It all sounds creepy, but not like a huge violation of everyone's rights, doesn't it? The databases are going to be huge and it would take a concerted effort to search a national database to identify the movements of a single person, so there would have to be some procedure in place to get the queries done and cops without a warrant wouldn't end up at the front of the line, right?

Search is fast enough and the sophistication of the UIs for search applications are simple enough that complex queries and long lines to submit them are unlikely, even in government agencies.

Google might even tap into them.

Think what a great tool that would be for parents concerned about their teenagers' whereabouts, vehicle-rental or fleet owners needing to keep track of their rolling stock, stalkers too lazy to go do the hard stalking necessary for a really good, psychotic obsession, jealous spouses, bosses who don't trust that you're going to lunch instead of someplace fun? Creepier but not critical unless your stalker can save up enough energy by remote lurking to have enough left over for the murder.

How about everyday invasions of privacy, like auto or health insurance companies tracking whether you drive too fast between one check point and another, drive through neighborhoods in which they'd prefer not to insure you?

The beauty, from their perspective, of ALPR is that they wouldn't have to convince you to put a GPS reporting unit in your car to give them a ridiculously detailed and private record of everywhere you go just to prove you're not driving recklessly while doing it?

There would be a limit, of course. How many cars can how many cop cars actually record every day?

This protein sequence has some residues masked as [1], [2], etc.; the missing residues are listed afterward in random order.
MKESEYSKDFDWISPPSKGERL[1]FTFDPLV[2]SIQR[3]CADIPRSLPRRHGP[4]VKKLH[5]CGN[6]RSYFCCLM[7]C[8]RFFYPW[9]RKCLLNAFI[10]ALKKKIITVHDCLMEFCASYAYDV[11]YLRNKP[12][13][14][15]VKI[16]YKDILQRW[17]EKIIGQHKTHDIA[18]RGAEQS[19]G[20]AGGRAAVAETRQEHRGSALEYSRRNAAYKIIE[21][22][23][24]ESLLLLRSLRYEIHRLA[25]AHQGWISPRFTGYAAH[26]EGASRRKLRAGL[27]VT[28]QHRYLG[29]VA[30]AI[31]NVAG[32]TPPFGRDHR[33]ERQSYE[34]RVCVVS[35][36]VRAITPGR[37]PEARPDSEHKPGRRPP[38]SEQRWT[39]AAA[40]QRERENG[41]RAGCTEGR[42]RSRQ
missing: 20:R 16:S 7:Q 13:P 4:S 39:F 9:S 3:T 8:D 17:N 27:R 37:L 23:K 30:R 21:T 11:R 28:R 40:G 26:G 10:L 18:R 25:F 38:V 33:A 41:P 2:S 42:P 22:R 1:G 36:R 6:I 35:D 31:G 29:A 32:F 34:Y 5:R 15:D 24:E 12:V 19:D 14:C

The cops aren't out there just to be platforms for traffic cams, right? They go enforce the law, which might cut down on the number of plate identifications their machines can make in a shift.

ALPR cameras come in fixed-location versions, too, just like red-light traffic cams. Set one up by major commuter highways and key secondaries and you'll tag a big percentage of the population every day.

The idea that data would be available to the public isn't paranoid fantasy, either.

In Boston the holdup in implementing the cameras is that not all the license-plate databases can talk to each other, so the scans couldn't identify all the potential felons.

Companies like VigilantVideo are not only selling the systems, they're building privately accessible databases, access to which might be too expensive for your spouse, but won't be for your boss or insurance company.

Its National LPR Database Record count was 440,195,800 as I typed this, but was going up in chunks of between one and nine records about once a second.

With only 350-million-some people in the U.S., that's a lot more than one vehicle detection per person. Actually it's more likely to be a LOT of pictures of a lot of the same cars, in different locations, which is how you build that reverse timeline.

Remember when everyone got so angry about iPhones tracking your location?

At least you could blame Steve Jobs or shut them off.

With these systems, you won't even know you're being tracked until you're in court or facedown on the hood of your car with a lawyer or cop telling you, not asking you, where you were on the night a particular crime was committed.

The evidence will be against you, whether it was you in the car, whether they had the right to collect the data in the first place, or whether the camera OCRed the wrong letters in someone else's plate and reported that it was your car, not a gangster's, pulling away from the scene of a drive-by.

What a shame. You always seemed like you were so not a murderer.

Ah well. Pictures don't lie...